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Bradford district infant mortality rate ‘still too high’
9:00am Friday 14th September 2012 in News
Members of Bradford Council’s Health Overview and Scrutiny Committee yesterday recognised progress being made to reduce infant mortality rates in the district, but said they were still unacceptably high.
Latest figures for 2010-11 reveal the infant mortality rate – death at an age under one per 1,000 live births – for Bradford is 7.9, down from 8.1 last year. It is the fourth consecutive year the rate has shown a decline. However, the infant mortality rate for Yorkshire and Humber is 5.2 and for England it is 4.4.
Dr Shirley Brierley, public health consultant for NHS Airedale, Bradford and Leeds, presented the committee with an update on measures to reduce infant mortality rates in the district.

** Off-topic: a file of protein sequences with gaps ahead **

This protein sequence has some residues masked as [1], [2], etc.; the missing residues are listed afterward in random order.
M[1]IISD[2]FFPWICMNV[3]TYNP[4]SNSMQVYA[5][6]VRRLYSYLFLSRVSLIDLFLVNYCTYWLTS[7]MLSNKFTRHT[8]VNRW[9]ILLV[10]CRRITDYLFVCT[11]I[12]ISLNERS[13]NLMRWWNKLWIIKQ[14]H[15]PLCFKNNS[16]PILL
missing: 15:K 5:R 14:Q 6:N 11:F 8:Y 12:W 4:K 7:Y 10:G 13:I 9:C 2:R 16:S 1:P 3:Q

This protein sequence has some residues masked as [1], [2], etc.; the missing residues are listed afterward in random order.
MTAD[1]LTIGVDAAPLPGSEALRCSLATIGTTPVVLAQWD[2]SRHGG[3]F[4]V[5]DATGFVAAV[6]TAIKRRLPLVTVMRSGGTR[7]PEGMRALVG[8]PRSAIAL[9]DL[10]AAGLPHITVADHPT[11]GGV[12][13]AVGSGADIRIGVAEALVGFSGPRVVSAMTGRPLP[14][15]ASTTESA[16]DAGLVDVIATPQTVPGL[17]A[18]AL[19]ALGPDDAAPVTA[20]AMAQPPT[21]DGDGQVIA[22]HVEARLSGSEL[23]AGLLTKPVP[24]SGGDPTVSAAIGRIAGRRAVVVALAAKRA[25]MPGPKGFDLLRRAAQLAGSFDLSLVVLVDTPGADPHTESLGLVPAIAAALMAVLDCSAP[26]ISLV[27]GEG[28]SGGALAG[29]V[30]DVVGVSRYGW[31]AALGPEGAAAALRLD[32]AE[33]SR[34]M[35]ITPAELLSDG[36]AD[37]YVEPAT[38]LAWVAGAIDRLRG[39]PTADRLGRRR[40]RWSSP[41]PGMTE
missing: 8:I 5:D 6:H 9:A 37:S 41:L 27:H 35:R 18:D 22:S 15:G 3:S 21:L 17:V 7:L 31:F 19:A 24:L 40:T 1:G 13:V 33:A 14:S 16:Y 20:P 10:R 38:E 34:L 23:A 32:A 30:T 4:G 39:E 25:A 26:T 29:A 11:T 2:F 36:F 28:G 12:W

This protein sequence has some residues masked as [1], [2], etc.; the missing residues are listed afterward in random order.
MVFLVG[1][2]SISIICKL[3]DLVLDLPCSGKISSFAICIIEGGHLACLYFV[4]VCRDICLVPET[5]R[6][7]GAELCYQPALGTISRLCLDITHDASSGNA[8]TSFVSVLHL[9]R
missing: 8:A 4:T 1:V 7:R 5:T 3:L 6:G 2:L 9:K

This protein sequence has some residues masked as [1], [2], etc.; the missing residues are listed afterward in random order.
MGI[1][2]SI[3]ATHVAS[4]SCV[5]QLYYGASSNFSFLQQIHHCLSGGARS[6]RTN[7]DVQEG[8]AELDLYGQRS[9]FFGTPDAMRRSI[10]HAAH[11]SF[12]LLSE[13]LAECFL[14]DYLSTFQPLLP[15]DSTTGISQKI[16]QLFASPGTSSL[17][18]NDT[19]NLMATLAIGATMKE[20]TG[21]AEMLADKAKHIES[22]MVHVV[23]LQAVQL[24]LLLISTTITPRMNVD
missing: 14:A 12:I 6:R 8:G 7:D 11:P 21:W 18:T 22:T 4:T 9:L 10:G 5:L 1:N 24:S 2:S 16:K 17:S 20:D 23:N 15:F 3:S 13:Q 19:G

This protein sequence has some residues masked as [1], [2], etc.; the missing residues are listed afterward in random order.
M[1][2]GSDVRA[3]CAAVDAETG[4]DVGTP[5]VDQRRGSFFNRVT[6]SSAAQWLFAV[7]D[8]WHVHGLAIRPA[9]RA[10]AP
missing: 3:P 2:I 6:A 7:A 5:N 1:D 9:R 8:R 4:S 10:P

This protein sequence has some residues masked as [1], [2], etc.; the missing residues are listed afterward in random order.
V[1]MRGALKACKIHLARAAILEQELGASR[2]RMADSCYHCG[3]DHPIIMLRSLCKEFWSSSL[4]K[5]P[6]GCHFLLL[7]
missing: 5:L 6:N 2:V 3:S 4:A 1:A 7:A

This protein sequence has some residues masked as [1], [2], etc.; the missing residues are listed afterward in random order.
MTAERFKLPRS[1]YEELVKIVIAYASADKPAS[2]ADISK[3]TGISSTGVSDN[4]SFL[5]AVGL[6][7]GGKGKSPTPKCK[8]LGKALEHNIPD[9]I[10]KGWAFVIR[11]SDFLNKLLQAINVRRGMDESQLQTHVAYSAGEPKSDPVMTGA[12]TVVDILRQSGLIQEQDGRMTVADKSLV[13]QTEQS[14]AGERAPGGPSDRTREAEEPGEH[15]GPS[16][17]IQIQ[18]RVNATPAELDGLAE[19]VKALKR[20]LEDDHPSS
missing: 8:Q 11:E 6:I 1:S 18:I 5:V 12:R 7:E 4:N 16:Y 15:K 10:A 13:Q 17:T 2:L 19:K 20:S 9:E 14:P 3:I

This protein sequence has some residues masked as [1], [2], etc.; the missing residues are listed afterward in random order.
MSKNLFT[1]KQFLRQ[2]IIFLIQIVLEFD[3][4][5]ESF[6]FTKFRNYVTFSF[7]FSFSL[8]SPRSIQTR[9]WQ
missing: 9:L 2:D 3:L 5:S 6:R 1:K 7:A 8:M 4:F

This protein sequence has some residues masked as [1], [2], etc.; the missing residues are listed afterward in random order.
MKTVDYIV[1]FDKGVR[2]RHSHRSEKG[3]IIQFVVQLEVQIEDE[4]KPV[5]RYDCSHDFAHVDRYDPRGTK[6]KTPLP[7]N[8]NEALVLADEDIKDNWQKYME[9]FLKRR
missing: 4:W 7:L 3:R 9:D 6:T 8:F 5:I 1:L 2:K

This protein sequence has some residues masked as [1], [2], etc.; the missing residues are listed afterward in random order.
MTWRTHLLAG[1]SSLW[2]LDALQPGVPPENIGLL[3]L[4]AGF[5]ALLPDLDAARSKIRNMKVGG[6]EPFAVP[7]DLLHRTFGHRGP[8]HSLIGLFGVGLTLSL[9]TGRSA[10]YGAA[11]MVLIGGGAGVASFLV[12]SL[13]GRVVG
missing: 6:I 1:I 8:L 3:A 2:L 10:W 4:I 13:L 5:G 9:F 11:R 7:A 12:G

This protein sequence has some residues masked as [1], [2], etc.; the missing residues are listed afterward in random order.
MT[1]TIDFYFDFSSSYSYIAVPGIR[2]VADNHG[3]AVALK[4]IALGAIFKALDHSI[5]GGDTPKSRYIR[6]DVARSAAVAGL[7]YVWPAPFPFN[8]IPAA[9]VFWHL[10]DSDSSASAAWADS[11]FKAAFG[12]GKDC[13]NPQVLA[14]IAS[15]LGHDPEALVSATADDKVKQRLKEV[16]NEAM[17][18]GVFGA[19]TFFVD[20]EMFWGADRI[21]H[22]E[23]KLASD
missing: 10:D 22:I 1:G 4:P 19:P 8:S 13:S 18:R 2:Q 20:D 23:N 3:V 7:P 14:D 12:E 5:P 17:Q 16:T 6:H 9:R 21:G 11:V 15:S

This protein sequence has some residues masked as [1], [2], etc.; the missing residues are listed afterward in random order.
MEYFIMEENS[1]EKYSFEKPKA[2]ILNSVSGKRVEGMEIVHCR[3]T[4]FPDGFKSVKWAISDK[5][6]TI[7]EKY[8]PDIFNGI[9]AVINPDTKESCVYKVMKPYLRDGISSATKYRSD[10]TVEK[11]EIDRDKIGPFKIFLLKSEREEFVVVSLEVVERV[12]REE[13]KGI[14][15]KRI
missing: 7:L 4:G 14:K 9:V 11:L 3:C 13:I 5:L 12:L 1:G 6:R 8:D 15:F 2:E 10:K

Key, she said, was reducing teenage conception rates and encouraging early access to midwifery services. Across the district, 82 per cent of women are accessing midwifery services before 13 weeks, but the target is to achieve a 90 per cent rate.
Councillor Jeanette Sunderland quizzed Dr Brierley about the types of women failing to access services. Dr Brierley said it was typically young women, women from certain communities such as the Eastern European community and hard to reach women, such as those living in poverty.
Members also asked Dr Brierley if infant mortality rates were broken down by ethnic group. Dr Brierley said they were broken down into white and south Asian ethnic groups, which showed rates were higher among south Asians.
The committee asked for all future reports to include data broken down by ethnicity and constituency to enable them to better monitor trends.